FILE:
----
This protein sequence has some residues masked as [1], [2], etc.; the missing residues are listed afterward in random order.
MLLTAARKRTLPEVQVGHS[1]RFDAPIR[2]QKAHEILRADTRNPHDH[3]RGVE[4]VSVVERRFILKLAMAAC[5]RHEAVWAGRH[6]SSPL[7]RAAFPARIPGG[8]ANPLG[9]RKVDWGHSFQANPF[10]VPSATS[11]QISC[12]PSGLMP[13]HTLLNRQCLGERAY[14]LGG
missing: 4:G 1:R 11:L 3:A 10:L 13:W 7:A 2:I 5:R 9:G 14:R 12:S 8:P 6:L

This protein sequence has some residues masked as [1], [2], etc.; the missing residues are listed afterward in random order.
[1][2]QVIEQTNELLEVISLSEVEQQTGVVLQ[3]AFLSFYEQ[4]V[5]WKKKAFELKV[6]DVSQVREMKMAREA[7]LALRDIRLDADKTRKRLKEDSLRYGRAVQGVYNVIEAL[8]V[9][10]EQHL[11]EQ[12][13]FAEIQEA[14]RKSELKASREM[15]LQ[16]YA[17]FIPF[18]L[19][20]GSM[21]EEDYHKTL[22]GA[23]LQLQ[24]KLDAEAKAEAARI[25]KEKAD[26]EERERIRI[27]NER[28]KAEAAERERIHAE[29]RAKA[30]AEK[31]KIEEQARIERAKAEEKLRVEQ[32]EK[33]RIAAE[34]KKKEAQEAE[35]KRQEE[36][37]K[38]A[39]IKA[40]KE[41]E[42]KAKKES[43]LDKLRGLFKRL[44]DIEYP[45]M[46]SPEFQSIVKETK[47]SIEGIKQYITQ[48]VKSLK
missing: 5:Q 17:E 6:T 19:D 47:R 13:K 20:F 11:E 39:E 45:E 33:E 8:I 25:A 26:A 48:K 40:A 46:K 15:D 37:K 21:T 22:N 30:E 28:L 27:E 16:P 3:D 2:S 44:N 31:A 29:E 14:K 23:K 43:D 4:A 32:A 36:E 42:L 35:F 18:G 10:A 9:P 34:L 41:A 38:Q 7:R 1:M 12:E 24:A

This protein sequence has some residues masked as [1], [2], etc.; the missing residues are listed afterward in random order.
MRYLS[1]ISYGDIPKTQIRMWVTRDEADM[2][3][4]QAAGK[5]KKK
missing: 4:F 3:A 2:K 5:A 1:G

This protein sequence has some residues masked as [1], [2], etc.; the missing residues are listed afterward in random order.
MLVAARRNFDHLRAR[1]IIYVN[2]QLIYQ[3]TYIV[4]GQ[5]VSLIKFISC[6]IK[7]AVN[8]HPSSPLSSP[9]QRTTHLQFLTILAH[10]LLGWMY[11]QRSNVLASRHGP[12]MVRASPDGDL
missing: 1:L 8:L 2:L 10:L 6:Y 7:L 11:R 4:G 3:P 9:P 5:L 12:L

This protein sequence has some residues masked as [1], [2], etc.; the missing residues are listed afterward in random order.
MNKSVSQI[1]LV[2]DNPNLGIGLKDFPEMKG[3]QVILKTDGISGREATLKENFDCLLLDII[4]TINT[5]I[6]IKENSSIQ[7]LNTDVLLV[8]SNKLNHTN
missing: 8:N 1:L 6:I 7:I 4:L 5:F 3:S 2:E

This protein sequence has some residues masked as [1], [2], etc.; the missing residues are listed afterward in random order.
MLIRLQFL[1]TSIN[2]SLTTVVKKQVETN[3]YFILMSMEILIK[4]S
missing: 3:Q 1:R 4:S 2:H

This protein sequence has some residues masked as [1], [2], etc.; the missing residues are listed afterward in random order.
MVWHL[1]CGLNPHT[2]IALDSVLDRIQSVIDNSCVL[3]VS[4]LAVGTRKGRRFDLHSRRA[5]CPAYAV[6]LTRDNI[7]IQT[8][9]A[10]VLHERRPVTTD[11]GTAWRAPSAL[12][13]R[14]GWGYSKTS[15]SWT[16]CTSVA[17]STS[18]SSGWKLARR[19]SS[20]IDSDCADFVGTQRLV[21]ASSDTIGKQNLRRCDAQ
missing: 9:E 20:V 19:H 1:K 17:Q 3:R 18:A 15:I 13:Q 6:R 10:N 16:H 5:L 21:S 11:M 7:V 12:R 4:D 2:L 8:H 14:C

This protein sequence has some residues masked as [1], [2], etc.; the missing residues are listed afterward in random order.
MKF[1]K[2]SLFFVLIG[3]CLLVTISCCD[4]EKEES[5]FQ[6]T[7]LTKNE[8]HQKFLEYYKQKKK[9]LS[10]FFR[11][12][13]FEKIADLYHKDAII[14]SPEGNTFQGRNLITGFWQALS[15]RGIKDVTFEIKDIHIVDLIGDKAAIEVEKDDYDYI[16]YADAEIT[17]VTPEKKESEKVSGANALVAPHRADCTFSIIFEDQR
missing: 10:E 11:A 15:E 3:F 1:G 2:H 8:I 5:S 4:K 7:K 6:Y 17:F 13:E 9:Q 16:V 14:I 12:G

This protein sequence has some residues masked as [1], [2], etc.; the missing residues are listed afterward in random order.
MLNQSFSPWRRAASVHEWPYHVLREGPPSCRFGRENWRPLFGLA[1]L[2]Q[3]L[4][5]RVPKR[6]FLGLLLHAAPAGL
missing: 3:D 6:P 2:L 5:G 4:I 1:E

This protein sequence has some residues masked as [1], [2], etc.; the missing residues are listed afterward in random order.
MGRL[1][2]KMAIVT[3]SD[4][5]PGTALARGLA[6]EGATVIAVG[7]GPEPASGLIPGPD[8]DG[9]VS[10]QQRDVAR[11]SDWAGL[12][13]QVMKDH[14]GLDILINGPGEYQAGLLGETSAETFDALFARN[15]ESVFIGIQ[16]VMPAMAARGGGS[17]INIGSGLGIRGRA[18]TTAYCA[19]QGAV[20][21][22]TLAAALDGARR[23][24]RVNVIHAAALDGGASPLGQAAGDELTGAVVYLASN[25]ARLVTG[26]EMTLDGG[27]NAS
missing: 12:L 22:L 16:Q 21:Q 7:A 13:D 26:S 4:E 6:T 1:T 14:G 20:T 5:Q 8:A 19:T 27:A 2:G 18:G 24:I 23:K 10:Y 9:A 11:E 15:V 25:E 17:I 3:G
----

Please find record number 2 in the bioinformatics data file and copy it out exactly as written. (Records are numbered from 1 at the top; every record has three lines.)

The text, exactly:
This protein sequence has some residues masked as [1], [2], etc.; the missing residues are listed afterward in random order.
[1][2]QVIEQTNELLEVISLSEVEQQTGVVLQ[3]AFLSFYEQ[4]V[5]WKKKAFELKV[6]DVSQVREMKMAREA[7]LALRDIRLDADKTRKRLKEDSLRYGRAVQGVYNVIEAL[8]V[9][10]EQHL[11]EQ[12][13]FAEIQEA[14]RKSELKASREM[15]LQ[16]YA[17]FIPF[18]L[19][20]GSM[21]EEDYHKTL[22]GA[23]LQLQ[24]KLDAEAKAEAARI[25]KEKAD[26]EERERIRI[27]NER[28]KAEAAERERIHAE[29]RAKA[30]AEK[31]KIEEQARIERAKAEEKLRVEQ[32]EK[33]RIAAE[34]KKKEAQEAE[35]KRQEE[36][37]K[38]A[39]IKA[40]KE[41]E[42]KAKKES[43]LDKLRGLFKRL[44]DIEYP[45]M[46]SPEFQSIVKETK[47]SIEGIKQYITQ[48]VKSLK
missing: 5:Q 17:E 6:T 19:D 47:R 13:K 20:F 11:E 39:E 45:E 33:E 8:I 25:A 26:A 48:K 40:A 46:K 15:D 37:K 21:T 22:N 30:E 28:L 27:E 16:P 3:D 2:S 44:N 31:A 29:E 14:K 23:K 43:D 4:A 32:A 36:E 42:L 35:F 18:G 10:A 9:P 34:L 41:A 38:Q 7:R 1:M 12:E 24:A